Giant bugs in space…holy Starship Troopers, Batman! The special effects guys obviously love Battlestar Galactica, every shot of ships in space is done with the hand held camera zooms that were popularized on the cult remake series. The plot borrows heavily from Firefly and Starship Troopers, and characters are named after characters from Aliens. I give the movie props for trying to be more than just your average creature feature, but it also fails on a few other aspects. This mixed message actually hurts the film more than it should, which is unfortunate and a little unfair. I will always prefer a movie that tries and fails to be something better than a film that doesn’t even bother.
This film used to be known as Termination Shock. People saw it on the SciFi Channel news listings, knew it starred Connor Trinneer and James Kyson Lee, and nothing else. They went crazy trying to find out information. Then suddenly this mysterious film Star Runners was listed on the schedule. No one knew what it was. Finally, people figured out the movies were the same, and there were giant bugs! And then…it aired. Life went back to normal. That is the story of Star Runners.
Starship Troopers 3: Marauder
Would you like to know more? Because we got more! More bugs, more troopers, more kill them all! Get your war on and suit up, trooper! You want to live forever? Johnny Rico is back! That alone makes this film rule. Plus, Edward Neumeier returns to help bring this franchise back on track. He wrote the first two films, but directs this one. Starship Troopers 2 wasn’t very good, mostly limited due to the budget, and also kept the satire to just bookend portions while the bulk of the film was just people talking in dark rooms. Now we have less talking and more killing, which is just what we like here at TarsTarkas.NET! Join the Federation today, the Federation of citizens who read this review of Starship Troopers 3: Marauder! Don’t drown in the satire!
Caved In: Prehistoric Terror
Christopher Atkins as John Palmer
Colm Meaney as Vincent
Angela Featherstone as Samantha Palmer
Monica Birladeanu as Sophie
David Palffy as Marcel
Chelan Simmons as Emily Palmer
Stevie Mitchell as Miles Palmer
Directed by Richard Pepin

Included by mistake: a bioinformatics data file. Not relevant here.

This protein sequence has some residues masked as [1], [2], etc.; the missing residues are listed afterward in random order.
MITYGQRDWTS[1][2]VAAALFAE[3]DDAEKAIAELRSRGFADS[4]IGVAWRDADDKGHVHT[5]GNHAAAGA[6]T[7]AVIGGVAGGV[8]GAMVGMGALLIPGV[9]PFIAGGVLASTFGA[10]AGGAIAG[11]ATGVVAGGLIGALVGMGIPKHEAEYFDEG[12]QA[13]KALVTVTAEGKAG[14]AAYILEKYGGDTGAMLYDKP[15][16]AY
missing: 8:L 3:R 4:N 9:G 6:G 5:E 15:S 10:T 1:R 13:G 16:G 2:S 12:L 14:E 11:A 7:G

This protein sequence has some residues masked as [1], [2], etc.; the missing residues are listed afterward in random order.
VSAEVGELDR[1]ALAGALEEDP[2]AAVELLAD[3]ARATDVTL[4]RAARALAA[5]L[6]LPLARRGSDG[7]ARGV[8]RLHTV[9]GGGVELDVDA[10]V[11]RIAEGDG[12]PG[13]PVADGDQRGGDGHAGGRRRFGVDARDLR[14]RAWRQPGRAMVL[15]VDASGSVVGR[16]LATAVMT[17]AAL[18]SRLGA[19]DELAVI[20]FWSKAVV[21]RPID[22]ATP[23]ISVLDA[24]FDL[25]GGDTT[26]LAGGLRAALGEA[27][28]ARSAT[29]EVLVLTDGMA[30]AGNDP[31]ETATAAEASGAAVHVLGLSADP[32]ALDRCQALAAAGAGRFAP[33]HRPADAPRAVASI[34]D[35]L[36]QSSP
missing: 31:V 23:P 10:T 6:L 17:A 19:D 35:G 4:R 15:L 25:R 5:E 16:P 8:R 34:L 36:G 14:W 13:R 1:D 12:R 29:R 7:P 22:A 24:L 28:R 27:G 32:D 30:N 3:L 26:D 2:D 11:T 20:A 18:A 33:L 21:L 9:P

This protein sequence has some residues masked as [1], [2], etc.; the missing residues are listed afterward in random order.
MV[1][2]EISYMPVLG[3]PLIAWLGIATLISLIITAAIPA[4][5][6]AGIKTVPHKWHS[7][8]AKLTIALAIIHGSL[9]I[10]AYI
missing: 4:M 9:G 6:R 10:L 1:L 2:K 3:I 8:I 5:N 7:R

On the next Star Trek: Deep Space Nine: Chief Miles O’Brien fights giant rhinoceros beetles! Well, that would still be better than that stupid baseball episode. Instead, we get another average SciFi Channel movie. Unlike some of their other movies, this one is not so terrible you want to gouge out your eyes and ears to become blind and deaf to the world. Now, that doesn’t make this movie any good. It is just as far from good as it is from bad in many places. In fact, at some points it’s laughable, and several of the characters are never in any danger at all, as the movie is incapable of doing anything inventive like kill off a member of the main family. The problem with the predictability is the film becomes uninteresting. While not committing the ultimate SciFi Channel sin of being boring, it is not anything you’d sit around and catch the second running of. Watch, rinse, forget. Not many films are brave enough to specialize an obscure beetle, but I bet the writer saw a special on the Discovery Channel that mentioned that rhinoceros beetles are proportionally the strongest animals on the planet. Some gears started to crank, electricity began to flow, the light bulb started to flicker…Bingo: make them huge! That also somehow makes them prehistoric, and meat eaters. Since real rhinoceros beetles only eat fruit and rotting wood, they are only dangerous to Jack Pumpkinhead from The Marvelous Land of Oz. He is nowhere to be found, though it would have made the film that much cooler. Instead of that weird fun, we have to put up with the Palmers. Not the Palmers from 24, but these are some professional outdoors adventure guides who show rich people around in the outside while overcoming the troubles of modern families like homework and teenage girls hogging the bathroom.